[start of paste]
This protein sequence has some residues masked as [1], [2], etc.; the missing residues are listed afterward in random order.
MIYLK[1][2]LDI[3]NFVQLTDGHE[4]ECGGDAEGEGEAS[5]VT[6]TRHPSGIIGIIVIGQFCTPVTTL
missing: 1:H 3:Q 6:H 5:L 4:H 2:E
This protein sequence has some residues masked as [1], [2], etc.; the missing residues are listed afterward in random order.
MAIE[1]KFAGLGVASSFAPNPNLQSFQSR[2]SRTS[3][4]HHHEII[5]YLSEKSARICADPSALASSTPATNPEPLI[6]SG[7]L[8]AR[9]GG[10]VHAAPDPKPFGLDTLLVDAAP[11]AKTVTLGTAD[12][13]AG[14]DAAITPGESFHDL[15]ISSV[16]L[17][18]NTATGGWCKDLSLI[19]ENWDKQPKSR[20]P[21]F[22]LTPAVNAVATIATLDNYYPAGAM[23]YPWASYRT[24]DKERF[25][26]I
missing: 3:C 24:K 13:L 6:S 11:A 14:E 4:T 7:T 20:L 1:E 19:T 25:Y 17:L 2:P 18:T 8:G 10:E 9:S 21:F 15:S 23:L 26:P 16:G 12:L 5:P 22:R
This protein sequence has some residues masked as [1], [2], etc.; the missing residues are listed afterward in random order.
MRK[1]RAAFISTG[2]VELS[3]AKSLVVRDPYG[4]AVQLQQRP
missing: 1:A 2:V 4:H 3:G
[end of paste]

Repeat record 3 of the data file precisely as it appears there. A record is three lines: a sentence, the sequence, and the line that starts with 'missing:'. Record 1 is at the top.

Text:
This protein sequence has some residues masked as [1], [2], etc.; the missing residues are listed afterward in random order.
MRK[1]RAAFISTG[2]VELS[3]AKSLVVRDPYG[4]AVQLQQRP
missing: 1:A 2:V 4:H 3:G